STERLING, MA – OSHA cited a multinational manufacturer for $370,000 due to failure to establish and use lockout tagout procedures and provide training. Investigators from OSHA determined that the worker in the Sterling facility was sprayed with hot liquid plastic. The accident caused severe burns to the employee who changed a screen on a plastic bag extruder machine.
The company was founded in 1967, and supplies and manufactures products for households, healthcare, personal care, and food and beverage industries. The company serves North and South American, European, and Asian markets with headquarters in Evansville, Indiana. It has 47,000 global employees at more than 295 locations, including the Sterling facility that manufactures plastic bags.
The plastic packaging manufacturer has a history of workplace safety and health investigations. OSHA has inspected the manufacturer in various U.S. locations more than 40 times during the last five years. These inspections include two fatality inspections in New Jersey and Wisconsin; both were related to lockout tagout violations. The manufacturer has contested both inspections.
OSHA concluded that the manufacturer could have prevented the accident if they had complied with the lockout tagout requirements and provided personal protective equipment. Based on the investigation in Sterling, OSHA found that the company failed to:
Subsequently, OSHA cited the manufacturer for two willful violations and one repeat violation and has proposed close to $370K in penalties.
“Berry Global Inc. could have prevented this worker’s injuries if the company had the required safeguards,” said OSHA Area Director Mary Hoye in Springfield, Massachusetts. “OSHA will hold employers accountable when they knowingly disregard their legal responsibility to provide workers a safe and healthful workplace.”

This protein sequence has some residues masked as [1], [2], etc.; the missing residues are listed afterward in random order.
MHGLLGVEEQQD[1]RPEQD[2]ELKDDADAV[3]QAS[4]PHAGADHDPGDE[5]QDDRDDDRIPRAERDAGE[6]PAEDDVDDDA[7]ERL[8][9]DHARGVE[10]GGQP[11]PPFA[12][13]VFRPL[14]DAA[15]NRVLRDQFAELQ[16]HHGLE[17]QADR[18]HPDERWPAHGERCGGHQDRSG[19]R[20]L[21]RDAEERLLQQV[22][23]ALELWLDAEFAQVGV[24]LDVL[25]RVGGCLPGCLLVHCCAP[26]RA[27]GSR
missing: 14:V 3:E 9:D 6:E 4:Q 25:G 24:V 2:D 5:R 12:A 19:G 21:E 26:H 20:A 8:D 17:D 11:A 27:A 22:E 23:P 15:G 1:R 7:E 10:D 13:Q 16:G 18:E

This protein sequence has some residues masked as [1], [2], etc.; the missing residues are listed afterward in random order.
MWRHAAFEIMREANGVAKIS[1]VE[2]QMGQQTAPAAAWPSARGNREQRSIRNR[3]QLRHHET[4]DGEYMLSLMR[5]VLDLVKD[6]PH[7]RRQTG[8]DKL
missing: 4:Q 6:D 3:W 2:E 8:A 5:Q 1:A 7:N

Berry Global Inc. also meets the Severe Violator Enforcement Program requirements because one of the proposed willful, and the proposed repeat citation, are high emphasis standards of lockout tagout.
However, the company has 15 business days to comply, request an informal conference with OSHA’s area director, or contest the findings.
In summary, organizations must ensure proper lockout tagout practices and procedures to safeguard workers from the release of hazardous energy. Additionally, routine safety training can prevent accidents and avoid fines, ensuring the highest level of workplace safety. This includes training workers in energy control and providing the skills required to safely apply, use, and remove energy control devices. Learn more about lockout tagout compliance and working safely in plastic products manufacturing.
Read more from the original source.
OSHA Lockout Tagout Fact Sheet
OSHA’s general requirements for controlling hazardous energy during service or maintenance of machines or equipment.